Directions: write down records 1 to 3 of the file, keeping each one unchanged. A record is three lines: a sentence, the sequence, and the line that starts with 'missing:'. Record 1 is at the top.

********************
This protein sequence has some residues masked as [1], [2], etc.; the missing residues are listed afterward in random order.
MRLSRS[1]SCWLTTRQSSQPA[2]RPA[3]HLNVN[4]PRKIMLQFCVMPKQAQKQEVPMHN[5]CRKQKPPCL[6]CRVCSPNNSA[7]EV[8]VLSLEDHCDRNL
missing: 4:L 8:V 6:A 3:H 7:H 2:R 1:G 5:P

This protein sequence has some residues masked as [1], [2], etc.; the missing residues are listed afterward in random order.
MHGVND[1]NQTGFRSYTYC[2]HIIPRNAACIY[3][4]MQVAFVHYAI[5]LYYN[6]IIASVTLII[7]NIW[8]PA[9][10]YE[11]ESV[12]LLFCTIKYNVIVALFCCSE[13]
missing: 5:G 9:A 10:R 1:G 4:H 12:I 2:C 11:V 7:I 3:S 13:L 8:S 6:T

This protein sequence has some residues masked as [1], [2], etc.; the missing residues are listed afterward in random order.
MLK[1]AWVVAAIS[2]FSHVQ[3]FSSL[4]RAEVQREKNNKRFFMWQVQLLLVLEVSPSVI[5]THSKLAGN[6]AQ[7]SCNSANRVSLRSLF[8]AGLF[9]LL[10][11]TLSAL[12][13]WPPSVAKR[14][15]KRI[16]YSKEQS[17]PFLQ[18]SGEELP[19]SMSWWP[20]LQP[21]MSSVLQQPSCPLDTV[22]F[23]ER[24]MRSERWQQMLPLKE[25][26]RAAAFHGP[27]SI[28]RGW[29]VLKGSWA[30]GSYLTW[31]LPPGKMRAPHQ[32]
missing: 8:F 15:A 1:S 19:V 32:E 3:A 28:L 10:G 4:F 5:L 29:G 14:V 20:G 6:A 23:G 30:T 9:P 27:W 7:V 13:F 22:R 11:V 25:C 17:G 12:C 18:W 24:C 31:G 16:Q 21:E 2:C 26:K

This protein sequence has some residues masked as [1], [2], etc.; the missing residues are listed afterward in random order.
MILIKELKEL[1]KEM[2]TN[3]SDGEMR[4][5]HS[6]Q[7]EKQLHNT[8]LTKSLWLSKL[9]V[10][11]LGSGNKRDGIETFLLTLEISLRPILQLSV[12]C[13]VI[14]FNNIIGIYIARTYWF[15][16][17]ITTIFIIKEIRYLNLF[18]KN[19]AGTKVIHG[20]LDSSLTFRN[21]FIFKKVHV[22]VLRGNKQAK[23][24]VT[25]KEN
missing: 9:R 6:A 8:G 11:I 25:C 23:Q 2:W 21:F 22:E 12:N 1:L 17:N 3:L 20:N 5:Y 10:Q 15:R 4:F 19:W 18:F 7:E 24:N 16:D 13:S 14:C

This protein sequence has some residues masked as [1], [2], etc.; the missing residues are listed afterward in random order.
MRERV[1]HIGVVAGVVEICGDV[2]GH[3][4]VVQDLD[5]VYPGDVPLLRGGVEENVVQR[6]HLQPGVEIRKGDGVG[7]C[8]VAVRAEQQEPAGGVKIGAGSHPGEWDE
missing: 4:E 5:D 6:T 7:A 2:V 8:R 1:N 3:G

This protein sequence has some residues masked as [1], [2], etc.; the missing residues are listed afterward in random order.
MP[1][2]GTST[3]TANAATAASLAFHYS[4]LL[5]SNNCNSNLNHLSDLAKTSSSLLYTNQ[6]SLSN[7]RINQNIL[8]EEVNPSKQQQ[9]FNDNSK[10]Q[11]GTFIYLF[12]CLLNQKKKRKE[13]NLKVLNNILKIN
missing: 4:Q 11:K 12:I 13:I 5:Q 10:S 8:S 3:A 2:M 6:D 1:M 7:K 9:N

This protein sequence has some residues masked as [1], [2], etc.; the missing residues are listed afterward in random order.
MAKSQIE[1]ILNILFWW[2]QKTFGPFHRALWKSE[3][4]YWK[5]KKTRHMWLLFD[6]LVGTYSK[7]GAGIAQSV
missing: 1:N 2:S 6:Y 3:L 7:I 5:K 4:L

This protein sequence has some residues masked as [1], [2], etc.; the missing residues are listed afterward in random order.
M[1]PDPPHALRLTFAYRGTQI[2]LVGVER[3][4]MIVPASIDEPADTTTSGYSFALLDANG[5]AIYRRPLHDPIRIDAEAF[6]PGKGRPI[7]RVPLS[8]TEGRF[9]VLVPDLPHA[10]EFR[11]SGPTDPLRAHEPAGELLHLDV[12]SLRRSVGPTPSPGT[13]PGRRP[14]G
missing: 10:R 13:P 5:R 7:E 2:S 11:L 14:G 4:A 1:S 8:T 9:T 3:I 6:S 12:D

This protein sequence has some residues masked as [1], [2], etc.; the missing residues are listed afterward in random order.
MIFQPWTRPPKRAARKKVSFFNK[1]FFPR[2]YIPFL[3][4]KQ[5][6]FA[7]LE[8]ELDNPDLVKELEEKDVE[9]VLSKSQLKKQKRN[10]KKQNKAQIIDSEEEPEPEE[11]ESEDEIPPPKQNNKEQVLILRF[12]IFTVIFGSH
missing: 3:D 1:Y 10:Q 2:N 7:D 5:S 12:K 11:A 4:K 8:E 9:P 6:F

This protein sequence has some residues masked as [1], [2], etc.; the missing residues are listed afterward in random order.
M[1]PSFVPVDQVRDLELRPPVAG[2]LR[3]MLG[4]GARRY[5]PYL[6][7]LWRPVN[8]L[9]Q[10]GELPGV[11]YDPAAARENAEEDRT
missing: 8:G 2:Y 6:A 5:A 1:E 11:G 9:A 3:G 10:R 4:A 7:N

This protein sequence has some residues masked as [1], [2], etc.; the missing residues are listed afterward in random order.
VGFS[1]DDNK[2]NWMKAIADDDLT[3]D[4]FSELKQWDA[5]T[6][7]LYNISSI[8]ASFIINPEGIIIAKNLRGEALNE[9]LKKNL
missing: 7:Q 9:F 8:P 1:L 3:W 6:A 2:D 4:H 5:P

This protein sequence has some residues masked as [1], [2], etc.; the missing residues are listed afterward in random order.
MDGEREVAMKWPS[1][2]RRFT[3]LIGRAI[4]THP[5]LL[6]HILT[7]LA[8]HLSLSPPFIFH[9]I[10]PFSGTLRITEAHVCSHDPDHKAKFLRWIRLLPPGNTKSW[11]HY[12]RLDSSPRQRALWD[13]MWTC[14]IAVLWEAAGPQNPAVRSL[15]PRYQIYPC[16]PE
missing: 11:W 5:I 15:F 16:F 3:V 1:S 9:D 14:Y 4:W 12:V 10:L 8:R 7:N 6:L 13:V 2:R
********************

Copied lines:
This protein sequence has some residues masked as [1], [2], etc.; the missing residues are listed afterward in random order.
MRLSRS[1]SCWLTTRQSSQPA[2]RPA[3]HLNVN[4]PRKIMLQFCVMPKQAQKQEVPMHN[5]CRKQKPPCL[6]CRVCSPNNSA[7]EV[8]VLSLEDHCDRNL
missing: 4:L 8:V 6:A 3:H 7:H 2:R 1:G 5:P

This protein sequence has some residues masked as [1], [2], etc.; the missing residues are listed afterward in random order.
MHGVND[1]NQTGFRSYTYC[2]HIIPRNAACIY[3][4]MQVAFVHYAI[5]LYYN[6]IIASVTLII[7]NIW[8]PA[9][10]YE[11]ESV[12]LLFCTIKYNVIVALFCCSE[13]
missing: 5:G 9:A 10:R 1:G 4:H 12:I 2:C 11:V 7:I 3:S 13:L 8:S 6:T

This protein sequence has some residues masked as [1], [2], etc.; the missing residues are listed afterward in random order.
MLK[1]AWVVAAIS[2]FSHVQ[3]FSSL[4]RAEVQREKNNKRFFMWQVQLLLVLEVSPSVI[5]THSKLAGN[6]AQ[7]SCNSANRVSLRSLF[8]AGLF[9]LL[10][11]TLSAL[12][13]WPPSVAKR[14][15]KRI[16]YSKEQS[17]PFLQ[18]SGEELP[19]SMSWWP[20]LQP[21]MSSVLQQPSCPLDTV[22]F[23]ER[24]MRSERWQQMLPLKE[25][26]RAAAFHGP[27]SI[28]RGW[29]VLKGSWA[30]GSYLTW[31]LPPGKMRAPHQ[32]
missing: 8:F 15:A 1:S 19:V 32:E 3:A 28:L 10:G 4:F 5:L 29:G 14:V 20:G 6:A 23:G 30:T 9:P 27:W 7:V 13:F 22:R 11:V 25:C 17:G 12:C 18:W 24:C 31:G 16:Q 21:E 2:C 26:K